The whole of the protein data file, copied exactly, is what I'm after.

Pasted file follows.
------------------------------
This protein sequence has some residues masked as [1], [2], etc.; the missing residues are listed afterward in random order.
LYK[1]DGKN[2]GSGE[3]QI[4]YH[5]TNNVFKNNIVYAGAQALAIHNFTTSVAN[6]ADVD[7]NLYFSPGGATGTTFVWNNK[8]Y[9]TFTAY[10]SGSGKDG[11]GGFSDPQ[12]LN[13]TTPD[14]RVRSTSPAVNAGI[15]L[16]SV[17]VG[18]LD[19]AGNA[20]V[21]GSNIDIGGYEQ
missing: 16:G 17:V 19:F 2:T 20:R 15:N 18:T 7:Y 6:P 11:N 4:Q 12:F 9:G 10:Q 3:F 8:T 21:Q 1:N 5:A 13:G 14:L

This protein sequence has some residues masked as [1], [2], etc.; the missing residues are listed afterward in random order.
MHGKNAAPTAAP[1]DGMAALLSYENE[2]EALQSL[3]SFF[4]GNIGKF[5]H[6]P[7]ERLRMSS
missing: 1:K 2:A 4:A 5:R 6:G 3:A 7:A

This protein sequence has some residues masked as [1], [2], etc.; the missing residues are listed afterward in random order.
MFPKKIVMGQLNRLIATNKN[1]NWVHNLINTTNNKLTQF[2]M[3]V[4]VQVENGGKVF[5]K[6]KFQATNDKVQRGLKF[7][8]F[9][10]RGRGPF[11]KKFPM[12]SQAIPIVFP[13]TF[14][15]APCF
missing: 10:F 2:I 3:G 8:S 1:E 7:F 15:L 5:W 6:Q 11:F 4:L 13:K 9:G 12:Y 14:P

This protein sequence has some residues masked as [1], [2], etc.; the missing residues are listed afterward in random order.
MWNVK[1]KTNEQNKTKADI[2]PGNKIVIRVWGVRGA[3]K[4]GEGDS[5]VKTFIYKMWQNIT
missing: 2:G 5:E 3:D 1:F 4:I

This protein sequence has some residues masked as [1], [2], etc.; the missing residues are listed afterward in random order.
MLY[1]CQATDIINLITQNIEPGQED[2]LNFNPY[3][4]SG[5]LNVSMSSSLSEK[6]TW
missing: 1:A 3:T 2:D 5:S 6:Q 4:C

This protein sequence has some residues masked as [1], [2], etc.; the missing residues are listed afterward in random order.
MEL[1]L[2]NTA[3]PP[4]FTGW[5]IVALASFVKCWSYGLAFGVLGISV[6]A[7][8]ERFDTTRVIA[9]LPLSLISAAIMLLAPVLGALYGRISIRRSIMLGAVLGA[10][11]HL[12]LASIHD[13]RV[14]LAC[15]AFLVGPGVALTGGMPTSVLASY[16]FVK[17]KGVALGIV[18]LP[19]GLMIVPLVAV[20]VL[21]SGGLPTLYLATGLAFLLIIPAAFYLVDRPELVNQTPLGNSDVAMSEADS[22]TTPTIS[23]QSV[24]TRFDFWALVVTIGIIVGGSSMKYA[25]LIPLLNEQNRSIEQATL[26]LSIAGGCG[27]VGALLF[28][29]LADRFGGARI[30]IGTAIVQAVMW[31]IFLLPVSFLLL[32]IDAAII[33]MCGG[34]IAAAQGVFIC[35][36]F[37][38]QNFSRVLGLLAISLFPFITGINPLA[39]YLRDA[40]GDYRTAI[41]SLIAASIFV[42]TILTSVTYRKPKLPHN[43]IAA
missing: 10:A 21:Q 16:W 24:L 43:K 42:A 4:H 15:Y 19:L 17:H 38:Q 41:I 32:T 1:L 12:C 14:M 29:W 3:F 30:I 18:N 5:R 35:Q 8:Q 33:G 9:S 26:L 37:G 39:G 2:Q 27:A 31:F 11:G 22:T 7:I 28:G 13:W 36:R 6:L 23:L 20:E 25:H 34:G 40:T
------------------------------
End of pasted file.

This protein sequence has some residues masked as [1], [2], etc.; the missing residues are listed afterward in random order.
LYK[1]DGKN[2]GSGE[3]QI[4]YH[5]TNNVFKNNIVYAGAQALAIHNFTTSVAN[6]ADVD[7]NLYFSPGGATGTTFVWNNK[8]Y[9]TFTAY[10]SGSGKDG[11]GGFSDPQ[12]LN[13]TTPD[14]RVRSTSPAVNAGI[15]L[16]SV[17]VG[18]LD[19]AGNA[20]V[21]GSNIDIGGYEQ
missing: 16:G 17:V 19:F 2:T 20:R 15:N 18:T 7:Y 6:P 11:N 4:Q 12:F 9:G 10:Q 3:F 8:T 21:Q 1:N 5:A 13:G 14:L

This protein sequence has some residues masked as [1], [2], etc.; the missing residues are listed afterward in random order.
MHGKNAAPTAAP[1]DGMAALLSYENE[2]EALQSL[3]SFF[4]GNIGKF[5]H[6]P[7]ERLRMSS
missing: 1:K 2:A 4:A 5:R 6:G 3:A 7:A

This protein sequence has some residues masked as [1], [2], etc.; the missing residues are listed afterward in random order.
MFPKKIVMGQLNRLIATNKN[1]NWVHNLINTTNNKLTQF[2]M[3]V[4]VQVENGGKVF[5]K[6]KFQATNDKVQRGLKF[7][8]F[9][10]RGRGPF[11]KKFPM[12]SQAIPIVFP[13]TF[14][15]APCF
missing: 10:F 2:I 3:G 8:S 1:E 7:F 15:L 5:W 6:Q 11:F 4:L 13:K 9:G 12:Y 14:P

This protein sequence has some residues masked as [1], [2], etc.; the missing residues are listed afterward in random order.
MWNVK[1]KTNEQNKTKADI[2]PGNKIVIRVWGVRGA[3]K[4]GEGDS[5]VKTFIYKMWQNIT
missing: 2:G 5:E 3:D 1:F 4:I

This protein sequence has some residues masked as [1], [2], etc.; the missing residues are listed afterward in random order.
MLY[1]CQATDIINLITQNIEPGQED[2]LNFNPY[3][4]SG[5]LNVSMSSSLSEK[6]TW
missing: 1:A 3:T 2:D 5:S 6:Q 4:C

This protein sequence has some residues masked as [1], [2], etc.; the missing residues are listed afterward in random order.
MEL[1]L[2]NTA[3]PP[4]FTGW[5]IVALASFVKCWSYGLAFGVLGISV[6]A[7][8]ERFDTTRVIA[9]LPLSLISAAIMLLAPVLGALYGRISIRRSIMLGAVLGA[10][11]HL[12]LASIHD[13]RV[14]LAC[15]AFLVGPGVALTGGMPTSVLASY[16]FVK[17]KGVALGIV[18]LP[19]GLMIVPLVAV[20]VL[21]SGGLPTLYLATGLAFLLIIPAAFYLVDRPELVNQTPLGNSDVAMSEADS[22]TTPTIS[23]QSV[24]TRFDFWALVVTIGIIVGGSSMKYA[25]LIPLLNEQNRSIEQATL[26]LSIAGGCG[27]VGALLF[28][29]LADRFGGARI[30]IGTAIVQAVMW[31]IFLLPVSFLLL[32]IDAAII[33]MCGG[34]IAAAQGVFIC[35][36]F[37][38]QNFSRVLGLLAISLFPFITGINPLA[39]YLRDA[40]GDYRTAI[41]SLIAASIFV[42]TILTSVTYRKPKLPHN[43]IAA
missing: 10:A 21:Q 16:W 24:L 43:K 42:A 4:H 15:Y 19:L 17:H 38:Q 41:I 32:T 1:L 12:C 14:M 29:W 3:F 30:I 18:N 5:R 35:Q 8:Q 33:G 9:S 26:L 37:G 39:G 2:Q 27:A 31:F 11:G 22:T 7:I 28:G 13:W 36:R 6:L 23:L 20:E 25:H 34:G 40:T